NS Documentation Center - EL-DE Haus

From 1935 to 1945 EL-DE Haus was the headquarters of the Secret State Police for the administrative district of Cologne. It was from here that the Nazis orchestrated their reign of terror on the city. A permanent exhibition outlines the history of Cologne during the National Socialist era. In the cellar is the ‘Gestapo Prison’; with more than 1,800 wall inscriptions that bear witness to persecution, torture and murder, this is one of the best preserved detention sites of the Nazi era. The NS Documentation centre is Germany’s largest regional memorial site for the victims of Nazism.

Nuremberg Trials Memorium

Courtroom number 600, in the east wing of Nuremberg’s Palace of Justice is where the trials were held by the Allies against former members of the Nazi regime. Nuremberg was chosen partly for symbolic reasons, but also because the courthouse had a sufficiently large prison attached and most crucially was undamaged by Allied bombing. An exhibition outlines the history of the trials, and as Courtroom 600 is no longer used for trials it is possible to see that as part of your visit (if not being used for events).

Prora Documentation Centre

In what was one of the reception buildings of the Prora Seaside Resort for the Nazi organisation, is the recently founded museum that tells the story of this site. A permanent exhibition, MACHTUrlaub, using a wide variety of documents, photographs, historical film footage, contemporary artefacts and modern models, sets out the construction history of this the largest architectural project undertaken by the Nazis, as well as its social and political background. The centre also hosts temporary exhibitions from other such centres around Germany.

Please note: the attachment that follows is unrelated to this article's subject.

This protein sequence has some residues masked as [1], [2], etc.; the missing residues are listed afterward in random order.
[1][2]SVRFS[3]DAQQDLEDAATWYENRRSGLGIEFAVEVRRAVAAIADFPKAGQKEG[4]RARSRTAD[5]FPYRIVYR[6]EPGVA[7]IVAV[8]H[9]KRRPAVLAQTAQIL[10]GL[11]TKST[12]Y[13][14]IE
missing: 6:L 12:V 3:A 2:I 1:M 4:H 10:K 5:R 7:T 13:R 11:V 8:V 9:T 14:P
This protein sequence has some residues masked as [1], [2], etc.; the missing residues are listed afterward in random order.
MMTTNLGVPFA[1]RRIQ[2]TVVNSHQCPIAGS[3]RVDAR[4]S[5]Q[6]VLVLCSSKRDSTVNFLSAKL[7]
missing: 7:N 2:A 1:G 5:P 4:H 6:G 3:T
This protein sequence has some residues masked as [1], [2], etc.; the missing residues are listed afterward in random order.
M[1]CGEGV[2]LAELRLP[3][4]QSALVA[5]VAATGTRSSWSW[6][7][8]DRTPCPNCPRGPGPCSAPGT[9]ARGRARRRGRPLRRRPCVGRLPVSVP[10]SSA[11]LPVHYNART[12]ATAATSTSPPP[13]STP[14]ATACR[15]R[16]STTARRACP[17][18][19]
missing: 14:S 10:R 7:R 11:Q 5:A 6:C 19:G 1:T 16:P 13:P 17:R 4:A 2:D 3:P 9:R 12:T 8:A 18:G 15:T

Prora KdF Seaside Resort

Adjacent to a large stretch of white sandy beach on Rügen Island in the Baltic Sea, in the second half of the 1930s the National Socialists built what was called the ‘Colossus of Rügen’. This 4.7 km complex was to be the seaside resort for the Nazi organisation, housing around 20,000 people at the same time. It was the largest  architectural projects carried out by the Nazis. The 500m long blocks of bedrooms are being converted into modern apartments. But many of the other features of this vast complex remain.